Saturday, January 31, 2015
Grow up New Zealand!
Often immediately after I have led a service the very first thing I say to my wife is, "Was that alright?" She knows what I mean. I am asking, "Did I make a fool of myself?" Sometimes even after she has answered in the affirmative I will keep on asking her well into the afternoon. "Was what I did this morning OK?" She will get impatient. "What have I already told you? - Didn't you hear the people's feedback?" You see, it is just that I am insecure. I wonder if I truly communicated? I wonder if I said anything too way-out? Did I sound dumb? I fish for approval and acceptance like an insecure teenager.
We New Zealanders are insecure like that about our country. A celebrity such as a movie star, or singer arrives in Auckland and a reporter meets them later that day. "What's your impression of New Zealand?" Celebrities often visit Queenstown and central Otago, tourist areas nearby, and pass through Dunedin. The newspaper reporter searches for affirming comments about our locality. Then writes it up, "Famous celebrity loves our city". It is like we have to search for approval and acceptance. There is a Rugby League nines competition happening in Auckland. There are lots of Australian teams participating, along with their fans. Like insecure teenagers reporters are asking these Aussies how they like Auckland, or New Zealand. Searching for approval. Grow up! We do not have to be better than anywhere else. We need not compare ourselves. We are simply New Zealand. Some things are beautiful. Somethings are disadvantages. But simply - this is who we are. Learn what the celebrity does. Learn how they think. Learn about what made them who they are. But we should not have to need to search for them to say nice things about us. Often the nice things they say come across as patronising dribble anyway! Grow up.
Its OK to be criticised.
Eleanor Catton is an award winning New Zealand writer. Media have reported that when she has been visiting places overseas she has expressed criticism of New Zealand politics and aspects of New Zealand culture. She said of the government that it was "neo-liberal, profit-obsessed" and with culture-averse politicians. She criticised our appetite for "tall poppy syndrome" and the lack of respect for Kiwi writers. A radio host was outraged. . he questioned how the author could criticise New Zealand when she had a taxpayer-funded job as a lecturer. She was dismissed as a traitor. The prime minister John Key, when told about it, dismissed her saying "she should stick to writing." He tends to do that when people express disagreement. He resorts to depreciating the person, not dealing with the issues. The trouble is the superficial public buy into this sort of quick, shallow gibe. These reactions tend to indicate that she is right with her criticisms. It is right and good that we as a culture should be criticised. We are not and never will be perfect and we should value our critics rather than dismiss them. Again we are exposed as immature and insecure. It is OK to be criticised! We can learn from the dialogue and insights. Grow up New Zealand! Grow up Mr John Key!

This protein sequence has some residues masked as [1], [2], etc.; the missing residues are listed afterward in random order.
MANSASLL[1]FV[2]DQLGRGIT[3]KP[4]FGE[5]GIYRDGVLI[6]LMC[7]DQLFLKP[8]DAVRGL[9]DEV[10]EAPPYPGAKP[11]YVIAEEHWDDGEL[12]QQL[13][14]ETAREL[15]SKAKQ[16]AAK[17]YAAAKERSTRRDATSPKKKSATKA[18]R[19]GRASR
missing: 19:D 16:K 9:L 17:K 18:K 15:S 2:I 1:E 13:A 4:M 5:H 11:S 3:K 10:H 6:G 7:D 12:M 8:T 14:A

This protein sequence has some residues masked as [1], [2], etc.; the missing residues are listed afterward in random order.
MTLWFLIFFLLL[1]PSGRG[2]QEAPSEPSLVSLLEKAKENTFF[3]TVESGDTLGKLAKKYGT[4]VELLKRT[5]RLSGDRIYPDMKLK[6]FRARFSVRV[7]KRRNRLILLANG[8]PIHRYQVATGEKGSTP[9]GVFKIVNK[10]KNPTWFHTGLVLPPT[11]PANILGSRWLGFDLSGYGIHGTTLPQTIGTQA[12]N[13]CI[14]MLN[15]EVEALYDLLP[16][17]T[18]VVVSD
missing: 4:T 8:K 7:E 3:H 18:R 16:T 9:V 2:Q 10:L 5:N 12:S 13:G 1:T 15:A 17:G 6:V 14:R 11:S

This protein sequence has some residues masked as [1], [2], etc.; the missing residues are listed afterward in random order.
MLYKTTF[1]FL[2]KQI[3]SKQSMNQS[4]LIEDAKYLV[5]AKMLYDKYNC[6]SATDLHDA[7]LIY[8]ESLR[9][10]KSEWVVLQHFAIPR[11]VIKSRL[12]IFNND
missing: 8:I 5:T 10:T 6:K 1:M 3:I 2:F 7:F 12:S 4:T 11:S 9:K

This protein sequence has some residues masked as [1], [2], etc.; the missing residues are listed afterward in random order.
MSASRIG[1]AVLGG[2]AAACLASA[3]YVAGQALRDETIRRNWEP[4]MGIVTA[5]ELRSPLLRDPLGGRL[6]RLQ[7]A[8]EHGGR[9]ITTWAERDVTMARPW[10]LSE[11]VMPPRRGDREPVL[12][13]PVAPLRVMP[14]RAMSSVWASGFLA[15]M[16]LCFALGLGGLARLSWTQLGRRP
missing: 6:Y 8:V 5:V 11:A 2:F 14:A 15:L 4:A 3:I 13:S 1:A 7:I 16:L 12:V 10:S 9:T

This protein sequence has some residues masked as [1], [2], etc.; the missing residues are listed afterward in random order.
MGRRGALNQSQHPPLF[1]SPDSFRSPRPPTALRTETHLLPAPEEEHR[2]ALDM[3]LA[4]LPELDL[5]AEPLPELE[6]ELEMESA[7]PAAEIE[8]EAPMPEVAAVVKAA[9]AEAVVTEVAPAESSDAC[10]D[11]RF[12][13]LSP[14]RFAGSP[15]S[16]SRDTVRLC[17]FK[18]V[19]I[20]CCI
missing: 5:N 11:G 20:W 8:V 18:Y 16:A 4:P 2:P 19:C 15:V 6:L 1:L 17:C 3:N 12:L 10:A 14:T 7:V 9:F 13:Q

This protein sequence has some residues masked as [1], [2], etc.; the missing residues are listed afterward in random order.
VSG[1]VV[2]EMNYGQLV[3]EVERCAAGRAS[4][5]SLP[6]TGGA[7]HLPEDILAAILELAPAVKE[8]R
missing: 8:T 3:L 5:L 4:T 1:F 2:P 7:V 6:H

I love New Zealand
Having criticised New Zealand I need to say that I love New Zealand. I choose to live here. I was born here and have chosen to stay here, serve in the New Zealand community and raise my family in New Zealand. I did my ministerial training in Melbourne, Australia. We lived for four years in Melbourne, enjoying the city there. There were people around the college at the time who tried to encourage me to stay in Australia. For example, one of the lecturers at the college was keen for me to continue with my studies and serve in Australia as an academic. I have had Australian Churches expressing tentative interest in me being their minister. But during college and since I have been committed to serving in New Zealand. I chose to return to New Zealand and to stay in New Zealand, and I am pleased I did. Though, like Catton, I am not happy with some of the directions taken by New Zealand politics and culture, I am still proud to be a New Zealander. (perhaps not as proud as I once was - we have in my view gone backwards - whereas once we were leaders in cultural thought, we are dragging the chain these days.) I once knew a man who was president of the local National Party. I have always voted for the Labour party, so I would enjoy rubbishing the actions of National Party politicians of the time. He once answered me by saying, "I am active in the National Party not because I agree with everything they do and say. I don't. I am active because if I am involved I can work for change and improvement. I love the party so I am prepared to be involved, work for change and criticise when I have to." I am a New Zealander. I love New Zealand ... but that is why sometimes I will challenge, stir and criticise New Zealand ways. And that is OK.